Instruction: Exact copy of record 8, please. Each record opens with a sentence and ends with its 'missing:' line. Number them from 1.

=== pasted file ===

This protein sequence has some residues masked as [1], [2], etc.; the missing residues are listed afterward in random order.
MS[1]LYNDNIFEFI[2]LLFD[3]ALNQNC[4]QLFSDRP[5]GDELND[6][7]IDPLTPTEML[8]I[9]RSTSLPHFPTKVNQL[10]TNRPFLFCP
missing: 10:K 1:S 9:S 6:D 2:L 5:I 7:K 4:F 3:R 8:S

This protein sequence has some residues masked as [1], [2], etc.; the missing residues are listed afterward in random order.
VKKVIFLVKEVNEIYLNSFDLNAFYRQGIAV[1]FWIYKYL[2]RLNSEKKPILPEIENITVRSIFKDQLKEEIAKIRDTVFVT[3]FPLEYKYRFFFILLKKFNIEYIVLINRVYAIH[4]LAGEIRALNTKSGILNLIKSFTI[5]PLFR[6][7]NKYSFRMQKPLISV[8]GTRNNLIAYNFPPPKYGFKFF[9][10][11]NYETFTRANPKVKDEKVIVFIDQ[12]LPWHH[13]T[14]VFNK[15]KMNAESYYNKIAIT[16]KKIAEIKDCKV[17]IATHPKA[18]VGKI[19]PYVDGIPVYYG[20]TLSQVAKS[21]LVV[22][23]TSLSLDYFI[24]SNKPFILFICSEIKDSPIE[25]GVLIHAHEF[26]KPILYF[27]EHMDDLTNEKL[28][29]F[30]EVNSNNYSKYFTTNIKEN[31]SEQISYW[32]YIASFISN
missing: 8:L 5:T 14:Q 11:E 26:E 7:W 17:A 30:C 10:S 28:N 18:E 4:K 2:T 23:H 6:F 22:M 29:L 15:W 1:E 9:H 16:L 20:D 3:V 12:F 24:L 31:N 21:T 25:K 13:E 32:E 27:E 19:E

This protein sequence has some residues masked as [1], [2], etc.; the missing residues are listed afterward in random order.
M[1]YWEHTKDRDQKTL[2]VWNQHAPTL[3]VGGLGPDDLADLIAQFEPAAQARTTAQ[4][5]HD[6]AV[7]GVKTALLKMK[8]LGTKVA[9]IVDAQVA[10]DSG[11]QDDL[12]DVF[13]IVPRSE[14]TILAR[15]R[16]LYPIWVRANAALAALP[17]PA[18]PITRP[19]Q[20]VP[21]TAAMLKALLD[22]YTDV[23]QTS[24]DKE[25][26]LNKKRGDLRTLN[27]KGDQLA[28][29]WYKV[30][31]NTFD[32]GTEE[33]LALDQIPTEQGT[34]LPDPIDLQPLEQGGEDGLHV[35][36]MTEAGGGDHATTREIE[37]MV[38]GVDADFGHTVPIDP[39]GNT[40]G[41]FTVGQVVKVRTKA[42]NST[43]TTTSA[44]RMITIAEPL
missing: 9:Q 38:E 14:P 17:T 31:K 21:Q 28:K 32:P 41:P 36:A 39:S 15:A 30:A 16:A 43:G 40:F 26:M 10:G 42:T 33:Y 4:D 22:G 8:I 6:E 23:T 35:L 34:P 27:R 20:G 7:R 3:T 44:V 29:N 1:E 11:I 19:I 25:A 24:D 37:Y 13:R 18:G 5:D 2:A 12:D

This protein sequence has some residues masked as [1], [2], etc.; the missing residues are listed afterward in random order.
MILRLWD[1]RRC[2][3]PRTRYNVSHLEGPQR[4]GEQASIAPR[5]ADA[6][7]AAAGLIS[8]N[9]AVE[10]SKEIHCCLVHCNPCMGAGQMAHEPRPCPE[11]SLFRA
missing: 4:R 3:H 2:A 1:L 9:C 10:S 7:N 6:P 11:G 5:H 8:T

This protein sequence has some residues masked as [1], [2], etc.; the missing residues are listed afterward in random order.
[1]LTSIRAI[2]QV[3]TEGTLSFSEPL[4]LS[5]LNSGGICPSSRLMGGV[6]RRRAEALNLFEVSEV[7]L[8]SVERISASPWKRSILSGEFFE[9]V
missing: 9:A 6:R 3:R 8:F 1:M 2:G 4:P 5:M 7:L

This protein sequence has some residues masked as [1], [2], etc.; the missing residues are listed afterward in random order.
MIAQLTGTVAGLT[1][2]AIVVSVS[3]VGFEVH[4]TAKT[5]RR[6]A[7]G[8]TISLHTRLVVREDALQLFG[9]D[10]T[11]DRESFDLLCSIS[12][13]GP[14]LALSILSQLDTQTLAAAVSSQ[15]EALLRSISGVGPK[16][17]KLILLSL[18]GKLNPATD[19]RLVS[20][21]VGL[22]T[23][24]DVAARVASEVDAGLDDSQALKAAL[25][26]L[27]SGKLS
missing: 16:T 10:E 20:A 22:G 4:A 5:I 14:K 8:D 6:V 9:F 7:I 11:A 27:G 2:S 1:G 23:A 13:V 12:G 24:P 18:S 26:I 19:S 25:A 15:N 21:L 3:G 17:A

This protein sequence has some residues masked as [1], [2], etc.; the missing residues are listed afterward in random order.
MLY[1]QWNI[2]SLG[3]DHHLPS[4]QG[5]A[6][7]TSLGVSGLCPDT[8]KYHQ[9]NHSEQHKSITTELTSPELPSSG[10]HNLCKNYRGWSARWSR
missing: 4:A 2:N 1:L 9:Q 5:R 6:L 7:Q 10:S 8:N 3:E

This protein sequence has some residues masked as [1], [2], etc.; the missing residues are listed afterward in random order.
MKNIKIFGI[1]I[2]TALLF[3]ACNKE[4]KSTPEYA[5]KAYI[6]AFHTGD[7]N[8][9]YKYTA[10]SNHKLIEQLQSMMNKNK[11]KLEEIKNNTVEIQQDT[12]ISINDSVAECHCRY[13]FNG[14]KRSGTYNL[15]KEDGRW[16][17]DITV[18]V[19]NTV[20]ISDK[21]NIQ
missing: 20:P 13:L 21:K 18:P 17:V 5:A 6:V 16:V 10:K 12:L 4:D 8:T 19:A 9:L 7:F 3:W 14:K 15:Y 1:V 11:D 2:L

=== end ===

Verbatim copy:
This protein sequence has some residues masked as [1], [2], etc.; the missing residues are listed afterward in random order.
MKNIKIFGI[1]I[2]TALLF[3]ACNKE[4]KSTPEYA[5]KAYI[6]AFHTGD[7]N[8][9]YKYTA[10]SNHKLIEQLQSMMNKNK[11]KLEEIKNNTVEIQQDT[12]ISINDSVAECHCRY[13]FNG[14]KRSGTYNL[15]KEDGRW[16][17]DITV[18]V[19]NTV[20]ISDK[21]NIQ
missing: 20:P 13:L 21:K 18:P 17:V 5:A 6:V 16:V 10:K 12:L 4:D 8:T 19:A 9:L 7:F 3:W 14:K 15:Y 1:V 11:D 2:L